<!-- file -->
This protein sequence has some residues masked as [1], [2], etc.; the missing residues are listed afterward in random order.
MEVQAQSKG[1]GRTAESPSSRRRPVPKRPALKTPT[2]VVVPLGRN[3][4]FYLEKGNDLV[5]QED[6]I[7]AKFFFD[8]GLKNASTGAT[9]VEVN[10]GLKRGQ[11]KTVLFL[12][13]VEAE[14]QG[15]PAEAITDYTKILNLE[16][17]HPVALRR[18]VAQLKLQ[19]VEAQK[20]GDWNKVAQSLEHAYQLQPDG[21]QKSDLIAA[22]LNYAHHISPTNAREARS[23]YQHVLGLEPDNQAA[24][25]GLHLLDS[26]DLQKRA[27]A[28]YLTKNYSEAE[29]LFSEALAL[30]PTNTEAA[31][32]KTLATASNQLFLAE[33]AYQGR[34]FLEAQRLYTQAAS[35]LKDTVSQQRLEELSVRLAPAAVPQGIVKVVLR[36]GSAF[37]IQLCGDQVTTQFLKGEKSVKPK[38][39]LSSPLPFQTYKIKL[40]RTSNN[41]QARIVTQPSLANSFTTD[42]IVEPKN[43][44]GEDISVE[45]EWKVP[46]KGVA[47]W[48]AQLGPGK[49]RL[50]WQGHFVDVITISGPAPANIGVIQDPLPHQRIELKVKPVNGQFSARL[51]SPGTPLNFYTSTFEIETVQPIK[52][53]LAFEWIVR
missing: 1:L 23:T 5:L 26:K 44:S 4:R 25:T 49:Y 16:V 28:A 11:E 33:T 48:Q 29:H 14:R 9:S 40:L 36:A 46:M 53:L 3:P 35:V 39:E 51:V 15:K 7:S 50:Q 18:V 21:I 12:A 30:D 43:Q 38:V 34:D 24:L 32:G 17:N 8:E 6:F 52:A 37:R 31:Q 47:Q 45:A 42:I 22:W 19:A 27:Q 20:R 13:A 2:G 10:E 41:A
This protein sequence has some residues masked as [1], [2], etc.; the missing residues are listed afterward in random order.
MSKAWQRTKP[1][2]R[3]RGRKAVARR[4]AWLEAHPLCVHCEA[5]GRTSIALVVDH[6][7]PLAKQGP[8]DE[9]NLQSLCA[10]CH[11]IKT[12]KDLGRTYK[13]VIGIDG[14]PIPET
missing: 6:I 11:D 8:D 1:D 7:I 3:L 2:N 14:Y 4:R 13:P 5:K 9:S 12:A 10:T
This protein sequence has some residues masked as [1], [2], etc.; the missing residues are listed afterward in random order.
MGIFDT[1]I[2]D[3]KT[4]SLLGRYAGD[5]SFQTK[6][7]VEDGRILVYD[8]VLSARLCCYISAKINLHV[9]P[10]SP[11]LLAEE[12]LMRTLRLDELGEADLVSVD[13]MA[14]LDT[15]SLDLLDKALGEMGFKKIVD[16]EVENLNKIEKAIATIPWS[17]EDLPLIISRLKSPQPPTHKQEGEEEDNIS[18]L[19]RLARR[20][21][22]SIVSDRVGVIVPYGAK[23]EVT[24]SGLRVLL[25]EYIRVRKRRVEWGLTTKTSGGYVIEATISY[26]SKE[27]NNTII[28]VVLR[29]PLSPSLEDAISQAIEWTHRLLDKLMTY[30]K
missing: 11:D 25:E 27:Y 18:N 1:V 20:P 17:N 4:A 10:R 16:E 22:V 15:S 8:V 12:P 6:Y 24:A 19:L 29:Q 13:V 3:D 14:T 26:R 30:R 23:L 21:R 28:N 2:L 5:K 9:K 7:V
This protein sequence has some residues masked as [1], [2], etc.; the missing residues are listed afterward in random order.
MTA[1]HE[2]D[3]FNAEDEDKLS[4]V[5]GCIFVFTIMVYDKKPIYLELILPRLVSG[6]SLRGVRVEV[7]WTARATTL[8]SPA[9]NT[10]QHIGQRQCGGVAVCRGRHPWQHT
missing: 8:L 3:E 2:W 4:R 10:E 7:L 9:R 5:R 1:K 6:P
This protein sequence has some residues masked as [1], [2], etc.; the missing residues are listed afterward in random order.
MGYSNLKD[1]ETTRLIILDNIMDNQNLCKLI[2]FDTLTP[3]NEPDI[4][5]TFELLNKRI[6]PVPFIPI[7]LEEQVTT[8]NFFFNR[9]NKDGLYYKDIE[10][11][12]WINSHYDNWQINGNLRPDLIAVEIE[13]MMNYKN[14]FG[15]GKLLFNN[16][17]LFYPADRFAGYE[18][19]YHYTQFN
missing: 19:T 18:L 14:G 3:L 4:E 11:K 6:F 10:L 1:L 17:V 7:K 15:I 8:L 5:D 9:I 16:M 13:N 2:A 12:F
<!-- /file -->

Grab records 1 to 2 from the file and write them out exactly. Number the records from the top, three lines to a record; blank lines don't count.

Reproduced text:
This protein sequence has some residues masked as [1], [2], etc.; the missing residues are listed afterward in random order.
MEVQAQSKG[1]GRTAESPSSRRRPVPKRPALKTPT[2]VVVPLGRN[3][4]FYLEKGNDLV[5]QED[6]I[7]AKFFFD[8]GLKNASTGAT[9]VEVN[10]GLKRGQ[11]KTVLFL[12][13]VEAE[14]QG[15]PAEAITDYTKILNLE[16][17]HPVALRR[18]VAQLKLQ[19]VEAQK[20]GDWNKVAQSLEHAYQLQPDG[21]QKSDLIAA[22]LNYAHHISPTNAREARS[23]YQHVLGLEPDNQAA[24][25]GLHLLDS[26]DLQKRA[27]A[28]YLTKNYSEAE[29]LFSEALAL[30]PTNTEAA[31][32]KTLATASNQLFLAE[33]AYQGR[34]FLEAQRLYTQAAS[35]LKDTVSQQRLEELSVRLAPAAVPQGIVKVVLR[36]GSAF[37]IQLCGDQVTTQFLKGEKSVKPK[38][39]LSSPLPFQTYKIKL[40]RTSNN[41]QARIVTQPSLANSFTTD[42]IVEPKN[43][44]GEDISVE[45]EWKVP[46]KGVA[47]W[48]AQLGPGK[49]RL[50]WQGHFVDVITISGPAPANIGVIQDPLPHQRIELKVKPVNGQFSARL[51]SPGTPLNFYTSTFEIETVQPIK[52][53]LAFEWIVR
missing: 1:L 23:T 5:L 26:K 44:S 4:R 25:T 49:Y 16:V 28:A 11:E 33:T 48:Q 29:H 14:R 9:S 40:L 36:A 46:M 53:L 3:P 35:V 39:E 51:V 15:K 7:S 50:Q 18:V 21:I 12:A 30:D 43:Q 38:V 34:D 24:L 32:G 17:N 8:E 6:F 52:A 37:R 31:Q 47:Q 45:A 42:I 22:W 19:A 27:Q 20:R 13:A 2:G 10:E 41:A
This protein sequence has some residues masked as [1], [2], etc.; the missing residues are listed afterward in random order.
MSKAWQRTKP[1][2]R[3]RGRKAVARR[4]AWLEAHPLCVHCEA[5]GRTSIALVVDH[6][7]PLAKQGP[8]DE[9]NLQSLCA[10]CH[11]IKT[12]KDLGRTYK[13]VIGIDG[14]PIPET
missing: 6:I 11:D 8:D 1:D 7:I 3:L 2:N 14:Y 4:R 13:P 5:K 9:S 12:A 10:T